Our family is memorizing the book of James together.
As a parent, I’m delighted to hear my children recite the words of Scripture each week. The older kids are doing a great job. It is easier for some than for others. All of them are putting in the time required to learn.
The younger kids are also participating by hearing us recite what we’ve learned. They, too, can recite big chunks of Scripture that they’ve memorized simply by hearing their siblings and parents practice. It’s not required for them but it is adorable.
As a Christian, the practice of memorizing Scripture is always fruitful. Hiding God’s Word in your heart and meditating on it day and night has wonderful implications for your character and formation into Christ’s likeness. I’ll never stop being amazed at how often the passages we’ve memorized become immediately relevant to daily life and interactions.
Part of our memory section this week is James 1:21-22.
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One of my priorities as a Dad is to help my children learn to walk. I take this seriously. Our sixth child walked the earliest so far. She was walking one day before she was 9 months old.
We’ll see if I can have our seventh walking before that.
My wife doesn’t always share my enthusiasm. With so many young children in the house it can be nice to have a few that are limited in their mobility.
However, I figure they’ll never move out if they can’t walk on their own. Might as well get started as soon as we can. (I’m mostly kidding.)
I want my children to grow to maturity. I enjoy helping them take their first steps. I also enjoy watching the momentum build as they grow more and more into who God designed them to be.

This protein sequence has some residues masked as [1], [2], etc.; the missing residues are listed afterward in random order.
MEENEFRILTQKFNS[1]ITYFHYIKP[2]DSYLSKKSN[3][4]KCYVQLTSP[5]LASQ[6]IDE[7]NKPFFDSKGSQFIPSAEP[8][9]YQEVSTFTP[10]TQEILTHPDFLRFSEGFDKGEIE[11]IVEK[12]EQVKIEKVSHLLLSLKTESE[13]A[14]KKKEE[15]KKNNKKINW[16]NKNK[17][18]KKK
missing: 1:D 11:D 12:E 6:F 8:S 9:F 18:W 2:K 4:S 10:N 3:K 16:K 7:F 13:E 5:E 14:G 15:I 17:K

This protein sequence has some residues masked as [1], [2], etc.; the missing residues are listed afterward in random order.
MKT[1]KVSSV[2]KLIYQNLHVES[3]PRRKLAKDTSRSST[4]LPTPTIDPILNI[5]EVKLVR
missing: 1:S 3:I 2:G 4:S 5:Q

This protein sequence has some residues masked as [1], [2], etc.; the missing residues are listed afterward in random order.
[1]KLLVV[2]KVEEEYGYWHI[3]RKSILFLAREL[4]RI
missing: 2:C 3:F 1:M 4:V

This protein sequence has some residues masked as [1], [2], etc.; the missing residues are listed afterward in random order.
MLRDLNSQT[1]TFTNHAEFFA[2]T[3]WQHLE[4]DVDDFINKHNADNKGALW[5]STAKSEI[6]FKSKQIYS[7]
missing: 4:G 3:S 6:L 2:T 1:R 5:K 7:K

This is true in my household. Also in the household of faith.
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My wife and I have seven children (so far). The oldest is 9. The youngest is 4 months. Nope, no twins. We’re not trying to set a world record. We don’t want our own reality TV show. We just seem to be particularly fruitful in this area.
As we teach our children about the Bible it’s delightful to see them grow in their understanding of who God is. I enjoy seeing them get the bigger picture. It makes me laugh when our kids realize they can answer many questions by blurting out “God” or “Jesus.”
This practice is not restricted to children. It is a mark of spiritual immaturity. It is often praised for its simplicity and child-like faith. However, children are supposed to grow. So are we.
If I were to ask you, “What is the foundation of the church?” what would you say? Would you blurt out “Jesus!” without thinking? If so, you’d be close.
But you’d be wrong.
Before you burn me as a heretic look what God’s Word says about the foundation of the church: Continue reading →